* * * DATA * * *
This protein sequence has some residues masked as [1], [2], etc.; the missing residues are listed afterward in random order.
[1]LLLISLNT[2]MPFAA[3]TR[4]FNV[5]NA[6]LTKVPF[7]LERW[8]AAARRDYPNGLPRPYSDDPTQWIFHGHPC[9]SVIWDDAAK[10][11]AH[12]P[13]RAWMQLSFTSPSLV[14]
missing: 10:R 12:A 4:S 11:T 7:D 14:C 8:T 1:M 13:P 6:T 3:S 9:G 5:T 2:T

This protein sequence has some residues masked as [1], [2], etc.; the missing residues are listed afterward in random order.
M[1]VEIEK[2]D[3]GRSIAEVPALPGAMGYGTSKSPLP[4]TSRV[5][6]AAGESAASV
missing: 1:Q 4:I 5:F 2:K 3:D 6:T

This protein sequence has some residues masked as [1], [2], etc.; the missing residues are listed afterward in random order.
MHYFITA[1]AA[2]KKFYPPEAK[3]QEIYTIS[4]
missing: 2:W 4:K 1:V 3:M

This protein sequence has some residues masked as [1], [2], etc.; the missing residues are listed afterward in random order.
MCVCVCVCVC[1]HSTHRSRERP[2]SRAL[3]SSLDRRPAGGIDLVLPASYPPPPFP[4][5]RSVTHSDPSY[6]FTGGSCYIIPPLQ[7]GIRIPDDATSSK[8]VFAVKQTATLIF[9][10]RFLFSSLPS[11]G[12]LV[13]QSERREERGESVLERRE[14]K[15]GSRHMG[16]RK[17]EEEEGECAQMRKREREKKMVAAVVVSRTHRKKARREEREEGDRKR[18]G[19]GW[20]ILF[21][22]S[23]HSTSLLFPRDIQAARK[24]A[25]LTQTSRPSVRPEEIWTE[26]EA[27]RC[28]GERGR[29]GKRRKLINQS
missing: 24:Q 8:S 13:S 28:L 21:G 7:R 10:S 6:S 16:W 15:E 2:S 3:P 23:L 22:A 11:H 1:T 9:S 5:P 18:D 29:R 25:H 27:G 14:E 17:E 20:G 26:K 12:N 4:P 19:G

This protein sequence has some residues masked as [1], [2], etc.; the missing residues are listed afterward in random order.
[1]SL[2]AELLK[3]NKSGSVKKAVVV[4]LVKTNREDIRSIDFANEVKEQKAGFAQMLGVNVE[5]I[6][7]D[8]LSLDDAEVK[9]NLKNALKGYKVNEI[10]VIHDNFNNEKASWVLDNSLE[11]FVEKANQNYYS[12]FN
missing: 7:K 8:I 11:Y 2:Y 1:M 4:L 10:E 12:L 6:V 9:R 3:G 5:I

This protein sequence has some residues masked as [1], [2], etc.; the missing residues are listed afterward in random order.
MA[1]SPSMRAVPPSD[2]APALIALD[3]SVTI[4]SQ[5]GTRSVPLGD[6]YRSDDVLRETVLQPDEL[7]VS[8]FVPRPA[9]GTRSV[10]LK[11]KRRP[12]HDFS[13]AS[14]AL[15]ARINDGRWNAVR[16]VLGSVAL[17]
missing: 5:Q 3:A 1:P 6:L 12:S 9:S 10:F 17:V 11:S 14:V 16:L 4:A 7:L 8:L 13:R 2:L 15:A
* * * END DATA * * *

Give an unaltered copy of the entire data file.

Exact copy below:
This protein sequence has some residues masked as [1], [2], etc.; the missing residues are listed afterward in random order.
[1]LLLISLNT[2]MPFAA[3]TR[4]FNV[5]NA[6]LTKVPF[7]LERW[8]AAARRDYPNGLPRPYSDDPTQWIFHGHPC[9]SVIWDDAAK[10][11]AH[12]P[13]RAWMQLSFTSPSLV[14]
missing: 10:R 12:A 4:S 11:T 7:D 14:C 8:T 1:M 13:P 6:T 3:S 9:G 5:T 2:T

This protein sequence has some residues masked as [1], [2], etc.; the missing residues are listed afterward in random order.
M[1]VEIEK[2]D[3]GRSIAEVPALPGAMGYGTSKSPLP[4]TSRV[5][6]AAGESAASV
missing: 1:Q 4:I 5:F 2:K 3:D 6:T

This protein sequence has some residues masked as [1], [2], etc.; the missing residues are listed afterward in random order.
MHYFITA[1]AA[2]KKFYPPEAK[3]QEIYTIS[4]
missing: 2:W 4:K 1:V 3:M

This protein sequence has some residues masked as [1], [2], etc.; the missing residues are listed afterward in random order.
MCVCVCVCVC[1]HSTHRSRERP[2]SRAL[3]SSLDRRPAGGIDLVLPASYPPPPFP[4][5]RSVTHSDPSY[6]FTGGSCYIIPPLQ[7]GIRIPDDATSSK[8]VFAVKQTATLIF[9][10]RFLFSSLPS[11]G[12]LV[13]QSERREERGESVLERRE[14]K[15]GSRHMG[16]RK[17]EEEEGECAQMRKREREKKMVAAVVVSRTHRKKARREEREEGDRKR[18]G[19]GW[20]ILF[21][22]S[23]HSTSLLFPRDIQAARK[24]A[25]LTQTSRPSVRPEEIWTE[26]EA[27]RC[28]GERGR[29]GKRRKLINQS
missing: 24:Q 8:S 13:S 28:L 21:G 7:R 10:S 6:S 16:W 15:E 2:S 3:P 23:L 22:A 11:H 1:T 9:S 5:P 18:D 29:R 25:H 27:G 14:E 17:E 20:G 26:K 12:N 4:P 19:G

This protein sequence has some residues masked as [1], [2], etc.; the missing residues are listed afterward in random order.
[1]SL[2]AELLK[3]NKSGSVKKAVVV[4]LVKTNREDIRSIDFANEVKEQKAGFAQMLGVNVE[5]I[6][7]D[8]LSLDDAEVK[9]NLKNALKGYKVNEI[10]VIHDNFNNEKASWVLDNSLE[11]FVEKANQNYYS[12]FN
missing: 7:K 8:I 11:Y 2:Y 1:M 4:L 10:E 12:L 6:V 9:R 3:G 5:I

This protein sequence has some residues masked as [1], [2], etc.; the missing residues are listed afterward in random order.
MA[1]SPSMRAVPPSD[2]APALIALD[3]SVTI[4]SQ[5]GTRSVPLGD[6]YRSDDVLRETVLQPDEL[7]VS[8]FVPRPA[9]GTRSV[10]LK[11]KRRP[12]HDFS[13]AS[14]AL[15]ARINDGRWNAVR[16]VLGSVAL[17]
missing: 5:Q 3:A 1:P 6:L 12:S 9:S 10:F 17:V 11:S 14:V 16:L 4:A 7:L 8:L 13:R 2:L 15:A